PHP is the language that we use to make the server generate dynamic output—output that is potentially different each time a browser requests a page.
PHP is a widely-used general-purpose scripting language that is especially suited for Web development and can be embedded into HTML.
By default, servers look for PHP only in files that end with the .php extension. But a .php file can contain elements that aren’t part of your PHP script, and searching the entire file for potential scripts is confusing and resource-intensive. To solve this issue, all PHP scripts need to be contained with PHP delimiters. To begin a PHP script, you include the opening delimiter <?php and start coding. To finish, you simply add ? > to the end of the script. Anything outside of these delimiters will be treated as HTML or plain text.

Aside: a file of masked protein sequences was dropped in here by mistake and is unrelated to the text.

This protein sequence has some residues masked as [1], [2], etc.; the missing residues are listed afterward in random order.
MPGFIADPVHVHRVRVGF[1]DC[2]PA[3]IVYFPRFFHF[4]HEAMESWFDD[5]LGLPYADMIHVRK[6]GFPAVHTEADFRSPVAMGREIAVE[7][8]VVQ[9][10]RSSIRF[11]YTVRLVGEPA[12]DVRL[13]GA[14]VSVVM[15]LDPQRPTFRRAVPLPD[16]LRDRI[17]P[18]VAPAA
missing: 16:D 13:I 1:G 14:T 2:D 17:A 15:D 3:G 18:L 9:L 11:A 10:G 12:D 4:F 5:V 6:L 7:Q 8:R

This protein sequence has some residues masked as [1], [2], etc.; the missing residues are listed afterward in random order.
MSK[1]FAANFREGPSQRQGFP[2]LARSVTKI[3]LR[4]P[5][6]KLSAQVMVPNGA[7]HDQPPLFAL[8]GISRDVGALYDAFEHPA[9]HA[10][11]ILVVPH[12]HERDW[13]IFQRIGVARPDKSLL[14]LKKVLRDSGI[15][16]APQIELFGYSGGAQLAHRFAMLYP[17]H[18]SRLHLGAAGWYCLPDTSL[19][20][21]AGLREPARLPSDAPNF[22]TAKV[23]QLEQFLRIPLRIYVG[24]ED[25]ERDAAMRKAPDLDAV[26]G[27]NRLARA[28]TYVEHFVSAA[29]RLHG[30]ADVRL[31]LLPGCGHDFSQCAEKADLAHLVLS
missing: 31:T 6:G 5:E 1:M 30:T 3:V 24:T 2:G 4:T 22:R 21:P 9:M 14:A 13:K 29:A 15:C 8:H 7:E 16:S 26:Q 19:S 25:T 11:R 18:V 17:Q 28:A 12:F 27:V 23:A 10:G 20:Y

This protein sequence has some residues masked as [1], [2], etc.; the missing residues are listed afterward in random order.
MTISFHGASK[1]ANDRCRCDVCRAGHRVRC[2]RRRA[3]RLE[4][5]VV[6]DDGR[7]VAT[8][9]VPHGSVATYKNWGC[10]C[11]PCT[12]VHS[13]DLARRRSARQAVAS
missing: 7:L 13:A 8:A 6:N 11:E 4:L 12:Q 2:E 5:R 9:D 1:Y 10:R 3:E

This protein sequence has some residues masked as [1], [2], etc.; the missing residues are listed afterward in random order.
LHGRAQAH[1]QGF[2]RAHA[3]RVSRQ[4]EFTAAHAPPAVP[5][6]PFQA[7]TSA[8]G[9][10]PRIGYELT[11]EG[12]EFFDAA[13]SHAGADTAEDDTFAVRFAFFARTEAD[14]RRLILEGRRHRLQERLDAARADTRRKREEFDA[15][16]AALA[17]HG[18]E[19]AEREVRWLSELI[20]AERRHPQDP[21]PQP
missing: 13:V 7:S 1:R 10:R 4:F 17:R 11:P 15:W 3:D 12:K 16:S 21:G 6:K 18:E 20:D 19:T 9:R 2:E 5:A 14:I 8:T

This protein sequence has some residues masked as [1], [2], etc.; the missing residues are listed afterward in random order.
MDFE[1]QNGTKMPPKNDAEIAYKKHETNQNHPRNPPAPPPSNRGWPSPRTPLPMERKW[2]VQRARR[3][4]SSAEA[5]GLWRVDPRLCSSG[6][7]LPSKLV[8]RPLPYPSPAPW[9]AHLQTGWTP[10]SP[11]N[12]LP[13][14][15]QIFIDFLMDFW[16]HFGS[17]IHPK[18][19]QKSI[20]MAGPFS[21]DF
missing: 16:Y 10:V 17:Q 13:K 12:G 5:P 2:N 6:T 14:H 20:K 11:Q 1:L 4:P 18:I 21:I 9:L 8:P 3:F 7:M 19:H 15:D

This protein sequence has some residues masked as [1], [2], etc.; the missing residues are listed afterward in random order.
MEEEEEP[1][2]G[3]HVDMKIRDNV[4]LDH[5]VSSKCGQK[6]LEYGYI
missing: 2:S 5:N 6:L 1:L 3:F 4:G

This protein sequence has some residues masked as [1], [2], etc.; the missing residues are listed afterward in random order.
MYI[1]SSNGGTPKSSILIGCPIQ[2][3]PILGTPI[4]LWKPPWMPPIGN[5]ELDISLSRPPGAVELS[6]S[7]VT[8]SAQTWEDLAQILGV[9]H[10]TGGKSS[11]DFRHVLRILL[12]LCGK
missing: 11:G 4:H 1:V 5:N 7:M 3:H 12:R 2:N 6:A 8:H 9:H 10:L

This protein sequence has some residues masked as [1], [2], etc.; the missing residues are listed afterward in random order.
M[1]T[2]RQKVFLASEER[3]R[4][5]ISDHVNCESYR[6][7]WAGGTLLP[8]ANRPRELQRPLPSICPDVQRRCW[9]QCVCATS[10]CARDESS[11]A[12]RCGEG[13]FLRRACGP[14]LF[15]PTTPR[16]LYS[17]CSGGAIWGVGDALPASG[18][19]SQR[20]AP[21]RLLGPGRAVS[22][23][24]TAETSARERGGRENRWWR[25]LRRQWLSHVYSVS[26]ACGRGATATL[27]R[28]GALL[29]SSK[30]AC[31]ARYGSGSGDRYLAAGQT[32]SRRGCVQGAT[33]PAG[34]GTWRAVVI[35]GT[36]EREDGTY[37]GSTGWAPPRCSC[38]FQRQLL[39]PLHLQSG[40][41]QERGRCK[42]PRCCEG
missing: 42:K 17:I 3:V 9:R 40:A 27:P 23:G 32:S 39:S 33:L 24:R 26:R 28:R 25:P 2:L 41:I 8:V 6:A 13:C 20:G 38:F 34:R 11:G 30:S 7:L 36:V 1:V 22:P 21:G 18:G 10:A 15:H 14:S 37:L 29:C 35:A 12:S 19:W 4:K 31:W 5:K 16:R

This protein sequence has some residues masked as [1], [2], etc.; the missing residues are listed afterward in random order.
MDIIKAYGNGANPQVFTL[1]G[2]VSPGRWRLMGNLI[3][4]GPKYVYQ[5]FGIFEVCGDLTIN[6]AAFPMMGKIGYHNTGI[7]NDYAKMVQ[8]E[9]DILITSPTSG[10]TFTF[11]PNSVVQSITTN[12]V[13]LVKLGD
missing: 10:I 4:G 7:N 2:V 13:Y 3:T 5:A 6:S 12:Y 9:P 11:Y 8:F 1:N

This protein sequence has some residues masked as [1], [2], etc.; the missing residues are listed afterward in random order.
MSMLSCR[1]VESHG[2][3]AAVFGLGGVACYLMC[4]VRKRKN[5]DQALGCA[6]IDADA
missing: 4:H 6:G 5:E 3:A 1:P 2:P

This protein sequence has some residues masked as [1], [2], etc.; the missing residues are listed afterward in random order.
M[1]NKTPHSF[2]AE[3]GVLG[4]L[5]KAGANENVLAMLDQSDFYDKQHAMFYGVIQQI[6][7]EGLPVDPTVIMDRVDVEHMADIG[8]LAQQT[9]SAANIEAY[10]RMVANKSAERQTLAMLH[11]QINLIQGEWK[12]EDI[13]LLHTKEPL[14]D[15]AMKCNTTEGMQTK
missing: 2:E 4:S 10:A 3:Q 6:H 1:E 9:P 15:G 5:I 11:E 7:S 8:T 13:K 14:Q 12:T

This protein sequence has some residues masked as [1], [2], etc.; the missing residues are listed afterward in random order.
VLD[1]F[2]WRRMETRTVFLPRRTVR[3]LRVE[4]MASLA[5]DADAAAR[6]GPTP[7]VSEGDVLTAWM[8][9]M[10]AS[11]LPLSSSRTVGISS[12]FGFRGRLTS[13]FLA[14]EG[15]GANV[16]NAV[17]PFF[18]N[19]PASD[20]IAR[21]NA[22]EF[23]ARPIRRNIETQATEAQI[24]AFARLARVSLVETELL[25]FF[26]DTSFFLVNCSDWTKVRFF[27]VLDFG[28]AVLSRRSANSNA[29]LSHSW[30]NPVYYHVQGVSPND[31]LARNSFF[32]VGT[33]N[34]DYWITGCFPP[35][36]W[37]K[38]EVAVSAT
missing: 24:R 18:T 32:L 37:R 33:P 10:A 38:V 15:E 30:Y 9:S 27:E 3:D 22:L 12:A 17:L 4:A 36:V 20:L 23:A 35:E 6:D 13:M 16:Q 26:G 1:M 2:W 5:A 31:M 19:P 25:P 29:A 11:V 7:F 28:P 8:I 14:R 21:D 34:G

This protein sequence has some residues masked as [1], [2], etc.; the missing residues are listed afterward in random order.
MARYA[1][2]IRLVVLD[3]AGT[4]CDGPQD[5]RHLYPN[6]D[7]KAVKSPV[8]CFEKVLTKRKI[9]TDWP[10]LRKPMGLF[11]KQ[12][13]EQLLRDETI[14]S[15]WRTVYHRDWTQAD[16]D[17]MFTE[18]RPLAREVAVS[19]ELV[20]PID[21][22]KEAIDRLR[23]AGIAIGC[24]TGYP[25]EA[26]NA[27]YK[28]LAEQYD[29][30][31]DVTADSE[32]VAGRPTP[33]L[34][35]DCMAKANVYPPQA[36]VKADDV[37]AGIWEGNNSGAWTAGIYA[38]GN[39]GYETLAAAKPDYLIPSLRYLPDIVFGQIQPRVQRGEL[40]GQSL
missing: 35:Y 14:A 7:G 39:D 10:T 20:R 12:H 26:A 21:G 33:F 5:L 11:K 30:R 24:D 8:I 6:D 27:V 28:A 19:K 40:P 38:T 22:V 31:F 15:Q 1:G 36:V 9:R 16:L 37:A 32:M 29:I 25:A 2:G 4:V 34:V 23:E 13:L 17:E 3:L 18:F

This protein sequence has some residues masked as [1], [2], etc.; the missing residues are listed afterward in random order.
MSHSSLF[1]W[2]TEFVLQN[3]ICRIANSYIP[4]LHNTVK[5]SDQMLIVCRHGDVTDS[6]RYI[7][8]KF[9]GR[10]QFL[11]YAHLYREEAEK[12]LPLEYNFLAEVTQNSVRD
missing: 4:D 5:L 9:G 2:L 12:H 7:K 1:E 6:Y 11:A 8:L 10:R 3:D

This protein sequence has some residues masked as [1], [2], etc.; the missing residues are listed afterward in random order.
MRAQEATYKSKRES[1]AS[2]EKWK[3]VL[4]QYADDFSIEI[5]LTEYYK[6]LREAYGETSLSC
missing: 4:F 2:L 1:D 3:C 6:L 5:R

Incorporating PHP Within HTML
By default, PHP documents end with the extension .php. When a web server encounters this extension in a requested file, it automatically passes it to the PHP processor. Of course, web servers are highly configurable, and some web developers choose to force files ending with .htm or .html to also get parsed by the PHP processor, usually because developers want to hide the fact that they are using PHP.
Your PHP program is responsible for passing back a clean file suitable for display in a web browser. At its very simplest, a PHP document will output only HTML. To prove this, you can take any normal HTML document such as an index.html file, save it as index.php, and it will display identically to the original.